If you buy through links on this site, we may earn a small commission. This contributes to the running of the site, thanks for your help.
Slippery Elm bark has been used traditionally to treat gastrointestinal tract diseases, coughing, diarrhea, and by Native Americans.
Slippery Elm contains mucilage, a substance that becomes a slick gel when mixed with water. It coats and soothes the mouth, throat, stomach, and intestines, these are sometimes referred to as mucoprotective agents.
It also contains antioxidants that may help with inflammatory bowel conditions. The mechanism of action in the upper stomach and esophagus seems to be reflux stimulation of the nerves in the lining, which causes increased mucous secretion. The increased mucus production may protect the gastrointestinal tract against ulcers and excess acidity.
There has been limited scientific research on slippery elm, but some studies have indicated that slippery elm can help alleviate symptoms associated with inflammatory bowel diseases such as Crohn’s disease and ulcerative colitis, or conditions like IBS.
One study found that slippery elm had an antioxidant effect in people with Crohn’s disease, in the study there was a similar dose-dependent response in both slippery elm and 5-aminosalicylic acid.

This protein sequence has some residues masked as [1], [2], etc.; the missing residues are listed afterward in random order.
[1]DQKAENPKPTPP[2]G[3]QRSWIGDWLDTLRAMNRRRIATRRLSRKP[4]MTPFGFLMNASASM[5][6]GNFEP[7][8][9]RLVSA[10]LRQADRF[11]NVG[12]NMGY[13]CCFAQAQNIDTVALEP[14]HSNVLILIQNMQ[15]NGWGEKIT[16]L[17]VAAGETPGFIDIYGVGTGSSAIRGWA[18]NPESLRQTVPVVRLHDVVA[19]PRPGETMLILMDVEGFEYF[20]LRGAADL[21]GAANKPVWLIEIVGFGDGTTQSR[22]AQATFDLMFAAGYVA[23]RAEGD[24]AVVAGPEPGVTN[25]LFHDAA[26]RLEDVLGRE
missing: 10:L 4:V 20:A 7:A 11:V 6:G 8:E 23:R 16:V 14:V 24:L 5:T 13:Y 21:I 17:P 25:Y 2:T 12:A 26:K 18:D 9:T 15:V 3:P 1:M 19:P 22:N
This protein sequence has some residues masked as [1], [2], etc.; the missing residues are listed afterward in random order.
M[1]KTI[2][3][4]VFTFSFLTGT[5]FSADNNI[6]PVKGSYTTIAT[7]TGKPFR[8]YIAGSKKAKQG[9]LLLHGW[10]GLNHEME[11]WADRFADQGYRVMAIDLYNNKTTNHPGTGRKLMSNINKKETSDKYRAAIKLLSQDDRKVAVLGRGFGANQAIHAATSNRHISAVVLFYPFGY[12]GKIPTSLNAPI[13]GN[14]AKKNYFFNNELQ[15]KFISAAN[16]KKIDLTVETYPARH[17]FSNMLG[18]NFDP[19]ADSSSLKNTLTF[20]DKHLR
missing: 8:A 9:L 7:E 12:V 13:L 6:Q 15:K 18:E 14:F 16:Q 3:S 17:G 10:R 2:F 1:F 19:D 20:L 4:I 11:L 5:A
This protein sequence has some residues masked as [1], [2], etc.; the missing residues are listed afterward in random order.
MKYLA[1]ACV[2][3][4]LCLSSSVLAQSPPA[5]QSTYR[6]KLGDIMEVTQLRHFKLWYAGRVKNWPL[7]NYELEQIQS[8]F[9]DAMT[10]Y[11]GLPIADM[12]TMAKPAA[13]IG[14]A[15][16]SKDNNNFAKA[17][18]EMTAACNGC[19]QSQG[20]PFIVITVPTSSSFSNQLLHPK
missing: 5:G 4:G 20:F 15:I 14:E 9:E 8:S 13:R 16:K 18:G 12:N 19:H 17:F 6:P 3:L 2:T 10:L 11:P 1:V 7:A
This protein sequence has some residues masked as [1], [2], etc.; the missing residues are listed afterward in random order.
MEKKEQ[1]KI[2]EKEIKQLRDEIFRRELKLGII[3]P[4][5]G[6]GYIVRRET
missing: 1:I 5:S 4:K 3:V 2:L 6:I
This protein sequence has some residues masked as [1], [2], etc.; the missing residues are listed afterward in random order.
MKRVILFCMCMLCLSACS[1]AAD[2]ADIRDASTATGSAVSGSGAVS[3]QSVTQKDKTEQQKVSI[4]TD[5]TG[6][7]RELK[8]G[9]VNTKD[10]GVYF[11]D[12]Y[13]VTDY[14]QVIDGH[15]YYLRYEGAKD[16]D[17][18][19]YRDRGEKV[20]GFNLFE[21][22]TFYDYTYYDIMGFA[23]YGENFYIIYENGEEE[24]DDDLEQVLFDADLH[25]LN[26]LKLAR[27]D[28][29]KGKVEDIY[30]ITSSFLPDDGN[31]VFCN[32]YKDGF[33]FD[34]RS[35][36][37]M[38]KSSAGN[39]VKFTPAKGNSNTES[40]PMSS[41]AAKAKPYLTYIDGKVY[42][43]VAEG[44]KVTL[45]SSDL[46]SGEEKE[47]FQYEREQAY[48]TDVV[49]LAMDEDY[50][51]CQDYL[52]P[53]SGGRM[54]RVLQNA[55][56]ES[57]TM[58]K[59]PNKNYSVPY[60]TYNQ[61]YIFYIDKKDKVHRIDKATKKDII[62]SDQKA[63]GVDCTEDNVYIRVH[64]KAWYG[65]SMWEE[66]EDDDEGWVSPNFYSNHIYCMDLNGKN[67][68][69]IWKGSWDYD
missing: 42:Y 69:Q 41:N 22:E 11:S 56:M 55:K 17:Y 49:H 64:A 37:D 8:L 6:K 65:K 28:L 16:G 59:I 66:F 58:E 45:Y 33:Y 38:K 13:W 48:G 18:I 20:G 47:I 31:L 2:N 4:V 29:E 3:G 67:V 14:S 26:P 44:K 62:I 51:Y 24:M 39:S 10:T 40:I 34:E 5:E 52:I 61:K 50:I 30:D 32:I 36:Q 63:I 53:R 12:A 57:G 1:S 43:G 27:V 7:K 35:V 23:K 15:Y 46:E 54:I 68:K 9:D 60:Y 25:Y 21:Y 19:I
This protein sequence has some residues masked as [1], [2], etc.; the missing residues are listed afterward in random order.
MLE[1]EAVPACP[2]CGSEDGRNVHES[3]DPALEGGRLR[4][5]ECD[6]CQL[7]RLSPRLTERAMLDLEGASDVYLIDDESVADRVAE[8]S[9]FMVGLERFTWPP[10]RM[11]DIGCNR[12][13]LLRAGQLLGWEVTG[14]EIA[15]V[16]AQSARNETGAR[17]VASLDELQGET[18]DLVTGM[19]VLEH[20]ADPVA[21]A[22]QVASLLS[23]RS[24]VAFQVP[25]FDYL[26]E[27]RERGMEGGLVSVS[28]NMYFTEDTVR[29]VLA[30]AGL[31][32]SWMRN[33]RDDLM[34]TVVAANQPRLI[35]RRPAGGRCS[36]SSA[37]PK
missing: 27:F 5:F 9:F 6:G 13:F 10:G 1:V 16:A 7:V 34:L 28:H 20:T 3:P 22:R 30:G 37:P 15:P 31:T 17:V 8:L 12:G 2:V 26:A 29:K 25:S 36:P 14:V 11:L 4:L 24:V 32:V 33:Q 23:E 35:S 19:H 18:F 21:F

Slippery elm is used to manage symptoms like diarrhea and inflammation. It coats the surface lining of stomach and bowels, and soothes inflamed regions. It is one of the supplements that can help control diarrhea and abdominal discomfort associated with Crohn’s disease and normalizes stools.
Taken orally as a powder, or in a capsule form, the water-absorbent capability of Slippery elm draws water into the stool in the colon, and adds bulk to loose and watery stools.
My Experience with Slippery Elm
In my experience slippery elm has been effective in controlling my IBS type symptoms. I beleive there is a lot of crossover between Inflammatory Bowel disease and IBS, (even though they seem to be regarded separately by many in the medical profession), obviously in regard to the symptoms, but also in regard to the causes, with the differences in severity and tissue damage being on a spectrum that is genetically influenced.
Over many years as I have learned to better control my Crohn’s disease more effectively, through using supplements and dietary changes, I have found Slippery Elm indispensable, as it helped control diarrhea and pain when these were my worst symptoms, whereas now it is very useful for reducing bloating and intestinal irritation, and reducing the discomfort as intestinal contents/gas move through areas with many strictures in my small bowel.
I have also found Slippery Elm very good at controlling acid reflux, and it seems to be successful for a number of people with GERD (Gastroesophageal reflux disease).
I always take Slippery Elm 2 hours before or after other supplements or medications I am taking, to reduce any interference with adsorption, and I take it with plenty of water.
Slippery elm is generally regarded as safe, and is not known to have serious side effects. Because it coats the digestive tract, it may slow down the absorption of other drugs or supplements.
Slippery elm is not recommended for use in infants or small children, or during pregnancy